Interpol’s New App Allows Anyone to Help Track Down Stolen Art

The Parsonage Garden at Nuenen or Spring Garden by Vincent van Gogh, stolen from the Singer Laren museum in March 2020.
The Parsonage Garden at Nuenen or Spring Garden by Vincent van Gogh, stolen from the Singer Laren museum in March 2020. / Groninger Museum, Wikimedia Commons // Public Domain

Interpol, the international crime-fighting police force, catalogs stolen works of art in a massive online database that currently includes more than 52,000 items. Now, as Smithsonian magazine reports, the organization is giving the general public a chance to get in on the investigative action through a new mobile app called ID-Art.

Once you're on the app, you can upload a photo of an item (or submit details manually using the search function) and it will let you know if it matches any missing artwork in their database. In this way, Interpol hopes to cut down on the number of art dealers and collectors unwittingly trafficking stolen goods.

You might expect that anyone buying or selling artworks would be well-informed enough to realize when they come across some precious product of thievery. And if the item in question was part of an especially infamous crime—like the Isabella Stewart Gardner Museum robbery of 1990, considered the largest art heist in history—that might be true. But it’s not always that simple. Culturally significant works get looted with surprising frequency, and countries have different standards for proving an item’s origin before it’s auctioned off or changes hands in some other above-board way. In other words, it’s not uncommon for a stolen artwork to ultimately end up in the private collection of an oblivious citizen.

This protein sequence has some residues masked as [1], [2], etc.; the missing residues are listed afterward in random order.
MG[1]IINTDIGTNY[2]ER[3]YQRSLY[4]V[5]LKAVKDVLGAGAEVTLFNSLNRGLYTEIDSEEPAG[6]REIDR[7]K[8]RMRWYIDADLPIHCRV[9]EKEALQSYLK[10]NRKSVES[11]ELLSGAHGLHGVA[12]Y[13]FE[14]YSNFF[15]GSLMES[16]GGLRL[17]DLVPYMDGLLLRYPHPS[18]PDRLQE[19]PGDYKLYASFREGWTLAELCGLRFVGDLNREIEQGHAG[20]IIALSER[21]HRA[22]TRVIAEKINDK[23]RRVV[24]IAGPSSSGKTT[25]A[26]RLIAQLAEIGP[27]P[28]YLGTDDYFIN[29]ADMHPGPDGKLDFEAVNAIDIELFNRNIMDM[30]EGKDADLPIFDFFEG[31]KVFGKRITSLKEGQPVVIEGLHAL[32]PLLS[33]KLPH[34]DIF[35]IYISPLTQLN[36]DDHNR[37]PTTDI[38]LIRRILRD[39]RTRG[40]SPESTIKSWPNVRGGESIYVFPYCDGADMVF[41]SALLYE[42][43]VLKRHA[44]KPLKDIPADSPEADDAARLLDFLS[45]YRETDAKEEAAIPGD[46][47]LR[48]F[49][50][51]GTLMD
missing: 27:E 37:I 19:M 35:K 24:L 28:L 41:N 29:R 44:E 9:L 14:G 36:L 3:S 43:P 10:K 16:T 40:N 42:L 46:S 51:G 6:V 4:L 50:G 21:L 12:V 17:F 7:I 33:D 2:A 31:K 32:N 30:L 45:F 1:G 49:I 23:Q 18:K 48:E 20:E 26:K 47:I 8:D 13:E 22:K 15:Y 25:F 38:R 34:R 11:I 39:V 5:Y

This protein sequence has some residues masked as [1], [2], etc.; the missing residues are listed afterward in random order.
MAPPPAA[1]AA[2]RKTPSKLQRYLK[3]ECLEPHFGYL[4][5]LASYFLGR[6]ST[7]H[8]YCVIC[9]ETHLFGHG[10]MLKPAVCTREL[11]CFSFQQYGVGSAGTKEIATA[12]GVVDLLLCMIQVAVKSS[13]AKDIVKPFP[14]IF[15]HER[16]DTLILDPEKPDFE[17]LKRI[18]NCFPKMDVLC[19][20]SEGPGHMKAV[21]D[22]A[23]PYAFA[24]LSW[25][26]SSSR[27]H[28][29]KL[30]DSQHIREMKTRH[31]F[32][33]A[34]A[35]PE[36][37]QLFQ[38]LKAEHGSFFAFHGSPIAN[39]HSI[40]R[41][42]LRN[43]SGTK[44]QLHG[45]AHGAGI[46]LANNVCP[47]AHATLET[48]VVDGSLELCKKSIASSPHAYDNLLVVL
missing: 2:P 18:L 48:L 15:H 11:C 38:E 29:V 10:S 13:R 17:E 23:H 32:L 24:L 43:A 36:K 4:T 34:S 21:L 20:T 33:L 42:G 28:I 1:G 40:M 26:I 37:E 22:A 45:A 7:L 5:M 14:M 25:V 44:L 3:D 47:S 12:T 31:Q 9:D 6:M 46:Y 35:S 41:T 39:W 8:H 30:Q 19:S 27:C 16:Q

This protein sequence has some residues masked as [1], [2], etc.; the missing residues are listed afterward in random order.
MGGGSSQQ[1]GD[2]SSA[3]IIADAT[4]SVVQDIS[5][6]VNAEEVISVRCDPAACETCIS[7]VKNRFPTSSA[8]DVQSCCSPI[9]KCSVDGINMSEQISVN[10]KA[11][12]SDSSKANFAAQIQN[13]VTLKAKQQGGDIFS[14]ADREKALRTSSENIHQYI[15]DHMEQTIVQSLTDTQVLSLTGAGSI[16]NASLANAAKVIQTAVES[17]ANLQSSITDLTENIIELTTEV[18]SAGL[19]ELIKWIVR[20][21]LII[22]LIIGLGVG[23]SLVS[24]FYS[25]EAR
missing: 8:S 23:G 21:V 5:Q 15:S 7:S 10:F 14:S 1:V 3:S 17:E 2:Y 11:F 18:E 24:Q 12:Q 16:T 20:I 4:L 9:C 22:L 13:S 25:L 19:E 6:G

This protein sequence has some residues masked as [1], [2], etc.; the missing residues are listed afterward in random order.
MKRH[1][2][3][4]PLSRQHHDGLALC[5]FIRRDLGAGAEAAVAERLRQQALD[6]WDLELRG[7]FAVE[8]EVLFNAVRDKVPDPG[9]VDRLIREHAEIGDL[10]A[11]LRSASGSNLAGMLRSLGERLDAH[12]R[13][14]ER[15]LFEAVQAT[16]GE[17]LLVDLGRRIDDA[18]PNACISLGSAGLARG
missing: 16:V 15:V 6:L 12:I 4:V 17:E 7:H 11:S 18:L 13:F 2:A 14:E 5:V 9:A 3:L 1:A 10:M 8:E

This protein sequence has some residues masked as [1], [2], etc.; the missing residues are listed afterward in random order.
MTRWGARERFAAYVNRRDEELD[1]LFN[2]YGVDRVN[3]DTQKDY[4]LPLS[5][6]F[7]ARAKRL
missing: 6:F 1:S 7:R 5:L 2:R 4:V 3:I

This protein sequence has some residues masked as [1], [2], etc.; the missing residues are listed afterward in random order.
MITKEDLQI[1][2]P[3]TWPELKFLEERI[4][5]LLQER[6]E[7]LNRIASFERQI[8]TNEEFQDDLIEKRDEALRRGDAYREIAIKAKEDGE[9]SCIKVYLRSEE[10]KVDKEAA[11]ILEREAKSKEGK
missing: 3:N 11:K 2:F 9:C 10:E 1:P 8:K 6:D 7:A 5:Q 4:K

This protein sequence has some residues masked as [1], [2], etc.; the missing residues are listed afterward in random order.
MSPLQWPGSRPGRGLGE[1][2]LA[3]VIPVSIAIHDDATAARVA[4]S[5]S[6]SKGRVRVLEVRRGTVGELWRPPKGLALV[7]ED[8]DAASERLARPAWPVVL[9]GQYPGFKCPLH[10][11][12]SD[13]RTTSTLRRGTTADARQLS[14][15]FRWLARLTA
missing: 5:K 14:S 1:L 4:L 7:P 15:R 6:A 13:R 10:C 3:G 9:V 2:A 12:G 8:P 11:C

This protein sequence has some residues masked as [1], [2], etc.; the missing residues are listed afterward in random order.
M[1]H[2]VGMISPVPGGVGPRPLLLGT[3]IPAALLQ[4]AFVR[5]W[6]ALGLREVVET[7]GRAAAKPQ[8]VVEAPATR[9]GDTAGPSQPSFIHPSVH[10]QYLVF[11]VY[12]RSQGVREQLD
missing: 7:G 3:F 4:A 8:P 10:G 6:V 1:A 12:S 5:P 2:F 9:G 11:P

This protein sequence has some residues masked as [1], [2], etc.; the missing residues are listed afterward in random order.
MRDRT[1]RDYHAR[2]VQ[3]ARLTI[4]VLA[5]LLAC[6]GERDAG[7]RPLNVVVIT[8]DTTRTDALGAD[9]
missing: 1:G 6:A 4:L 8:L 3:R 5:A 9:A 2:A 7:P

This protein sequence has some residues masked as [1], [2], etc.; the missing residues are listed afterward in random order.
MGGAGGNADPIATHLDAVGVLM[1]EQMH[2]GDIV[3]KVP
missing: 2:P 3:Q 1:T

A preview of ID-Art.
A preview of ID-Art. / INTERPOL

Private collectors and museums can also use the app to catalog works that haven’t been stolen … yet. Basically, you build your own small online database within the app with photos and other details about your collection, and if something does disappear, investigators can access the information immediately.

The app has a preservation purpose, too. After you visit a cultural heritage site, you can submit images and other details about it, which will help create a crowdsourced, up-to-date record of its condition. If the place suffers damage, preservationists will be able to see what exactly got damaged and use that intel to inform their restoration efforts.

In short, ID-Art is Interpol’s attempt to make art recovery a more global operation (though it’s currently only available in four languages: Arabic, English, French, and Spanish). If you’d like to join the community, you can download the app for free via Apple or Google Play.

[h/t Smithsonian Magazine]